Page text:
Well, Wilmot and Moradpour have created “a digital mall” where individuals can buy their favorite items — and experiences — directly from friends, celebrities and influencers that inspire them.
“We’re obsessed with building products that connect us. We built Tuli with this purpose and our passion for community, inclusivity, and human connection are imbedded in our company DNA,” Wilmot says. “In today’s challenging world, Tuli connects us in a different way bringing true community to eCommerce.”
With today’s pandemic, restaurants are one of the hardest hit industries. Tuli’s initial focus has been on supporting restaurants with a complimentary contactless digital menu and online ordering solution at an industry-low 10% commission — including credit card fees.
Soon, Tuli will be offering the service to retailers across North America. With over 600,000 food locations already pre-built, “we’ve made it easy for restaurants to sign up today,” Wilmot says.
For example, to search for a restaurant, go to Tuli and click “Claim & Sign Up.” Customer support then builds a profile and menu free of charge.
“Marketing in the food and retail industries is very inefficient,” says Wilmot, formally of Starbucks. “We’ve reduced the costs by enabling restaurant managers to engage directly with customers and influencers on the same app. They have more time and money to concentrate on things that really matter like food quality, operations and people support. This ultimately leads to a better customer experience and repeat business.”
The state of social commerce is still in its infancy in the U.S. “We need to elevate the current eCommerce experience from a solo sport that’s heavily skewed towards promotions and discounts,” Moradpour says. “It’s really dull, boring and purely transactional and was never intended to be fun. That’s not how people actually shop in real life.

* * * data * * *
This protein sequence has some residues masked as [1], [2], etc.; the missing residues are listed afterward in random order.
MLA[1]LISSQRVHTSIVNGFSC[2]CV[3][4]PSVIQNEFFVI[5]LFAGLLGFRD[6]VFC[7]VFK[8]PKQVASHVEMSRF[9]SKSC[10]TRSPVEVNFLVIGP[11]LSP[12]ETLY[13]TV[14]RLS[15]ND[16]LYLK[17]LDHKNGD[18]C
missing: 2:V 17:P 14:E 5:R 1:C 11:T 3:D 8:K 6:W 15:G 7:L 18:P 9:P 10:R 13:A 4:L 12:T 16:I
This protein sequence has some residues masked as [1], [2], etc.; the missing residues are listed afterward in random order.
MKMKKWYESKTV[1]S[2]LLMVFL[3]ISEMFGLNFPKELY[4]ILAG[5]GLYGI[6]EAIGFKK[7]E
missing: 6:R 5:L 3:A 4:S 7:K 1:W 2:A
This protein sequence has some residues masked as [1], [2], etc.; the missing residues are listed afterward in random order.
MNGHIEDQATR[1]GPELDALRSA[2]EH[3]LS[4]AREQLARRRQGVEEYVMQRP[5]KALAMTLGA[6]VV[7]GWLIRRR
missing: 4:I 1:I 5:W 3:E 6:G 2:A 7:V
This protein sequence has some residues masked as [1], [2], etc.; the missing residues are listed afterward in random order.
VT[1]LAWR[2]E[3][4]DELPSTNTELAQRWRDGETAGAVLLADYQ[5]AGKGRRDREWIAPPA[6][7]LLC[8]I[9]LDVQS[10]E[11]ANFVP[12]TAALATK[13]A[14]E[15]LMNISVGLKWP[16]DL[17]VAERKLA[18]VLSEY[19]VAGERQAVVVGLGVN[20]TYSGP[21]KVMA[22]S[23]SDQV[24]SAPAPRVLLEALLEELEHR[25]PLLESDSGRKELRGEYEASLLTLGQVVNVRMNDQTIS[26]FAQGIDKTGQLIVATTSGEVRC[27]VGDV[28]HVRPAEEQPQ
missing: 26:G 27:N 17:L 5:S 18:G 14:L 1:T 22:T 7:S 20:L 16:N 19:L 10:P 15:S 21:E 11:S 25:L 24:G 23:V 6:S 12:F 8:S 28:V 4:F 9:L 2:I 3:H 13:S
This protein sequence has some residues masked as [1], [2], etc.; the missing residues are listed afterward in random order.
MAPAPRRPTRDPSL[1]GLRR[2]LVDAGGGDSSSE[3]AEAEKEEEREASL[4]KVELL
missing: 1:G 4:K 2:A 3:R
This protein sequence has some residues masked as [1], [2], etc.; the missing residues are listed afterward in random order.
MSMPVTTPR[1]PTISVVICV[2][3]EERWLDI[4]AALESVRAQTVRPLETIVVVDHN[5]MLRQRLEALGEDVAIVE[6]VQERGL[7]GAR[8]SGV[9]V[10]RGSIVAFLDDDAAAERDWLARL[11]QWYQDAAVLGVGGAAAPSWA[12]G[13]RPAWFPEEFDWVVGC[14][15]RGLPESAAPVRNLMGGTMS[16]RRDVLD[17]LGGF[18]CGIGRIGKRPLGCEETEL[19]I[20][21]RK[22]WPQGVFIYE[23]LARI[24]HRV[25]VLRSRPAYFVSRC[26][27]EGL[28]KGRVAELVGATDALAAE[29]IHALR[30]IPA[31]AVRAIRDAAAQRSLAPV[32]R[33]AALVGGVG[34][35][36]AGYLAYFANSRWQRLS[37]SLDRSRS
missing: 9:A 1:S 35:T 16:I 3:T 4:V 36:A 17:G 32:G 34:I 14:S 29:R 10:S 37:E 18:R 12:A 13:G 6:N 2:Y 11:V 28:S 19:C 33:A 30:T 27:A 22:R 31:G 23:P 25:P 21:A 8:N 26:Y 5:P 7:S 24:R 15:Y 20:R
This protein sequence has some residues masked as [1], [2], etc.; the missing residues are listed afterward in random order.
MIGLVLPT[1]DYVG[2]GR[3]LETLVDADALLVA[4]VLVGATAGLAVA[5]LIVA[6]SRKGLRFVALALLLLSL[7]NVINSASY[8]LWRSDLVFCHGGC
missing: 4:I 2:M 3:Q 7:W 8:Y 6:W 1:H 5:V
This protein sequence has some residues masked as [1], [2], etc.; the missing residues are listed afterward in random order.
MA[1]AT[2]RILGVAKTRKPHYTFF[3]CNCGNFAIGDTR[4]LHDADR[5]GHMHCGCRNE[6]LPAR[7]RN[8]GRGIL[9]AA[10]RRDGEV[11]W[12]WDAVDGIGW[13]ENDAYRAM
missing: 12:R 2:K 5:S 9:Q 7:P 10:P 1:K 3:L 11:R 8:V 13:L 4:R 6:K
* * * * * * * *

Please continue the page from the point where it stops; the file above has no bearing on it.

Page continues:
“Shoppers ask friends for recommendations, they browse, discover new brands, read reviews and validate with their social circles. Tuli takes all the fun parts of shopping and turns it into a digital platform. We connect thousands of shoppers, influencers, celebrities and merchants at a touch of a button.
When individuals shop at retail stores today, they seek advice from people they trust on the newest trends. Eighty-three percent of people say they trust recommendations from family, colleagues and friends about products and services, according to surveys. In addition, 71 percent are more likely to purchase based on social media referrals, surveys say.
“That’s what Tuli achieved with social shopping instead of today’s common ‘search, pay and leave’ model,” Wilmot says.
Instead of just making recommendations on social media posts, with Tuli, consumers can make money off their own ‘good taste.’ Tuli’s next update will enable anyone to become an Influencer and receive two-percent credit for future purchases from every sale they recommend.
“We don’t want to make the mistake where only a few big influencers make lots of money,” Moradpour says. “There are many people who say they have a lot of followers, but the real test is how many people will actually trust them enough with recommendations.”
Each post on Tuli includes an automatic shoppable product link, so users can see “real recommendations from real people,” Wilmot says.
If someone is inspired by one of the posts, they simply click on the link and purchase the product immediately.
In addition to Tuli’s social feed, individuals can browse inside eCommerce shops where they can discover and buy from new designers and unknown brands.
Tuli’s founding team is also working with medical researchers “to implement features,” Wilmot says, “that elevate the mental health of its users through inspiration, esteem and belonging.”
This article was edited and published by Rick Weinberg, California Business Journal’s Founder and Editor-in-Chief. Click here for Rick Weinberg’s biography.
(Photo credit: DroidLife.com)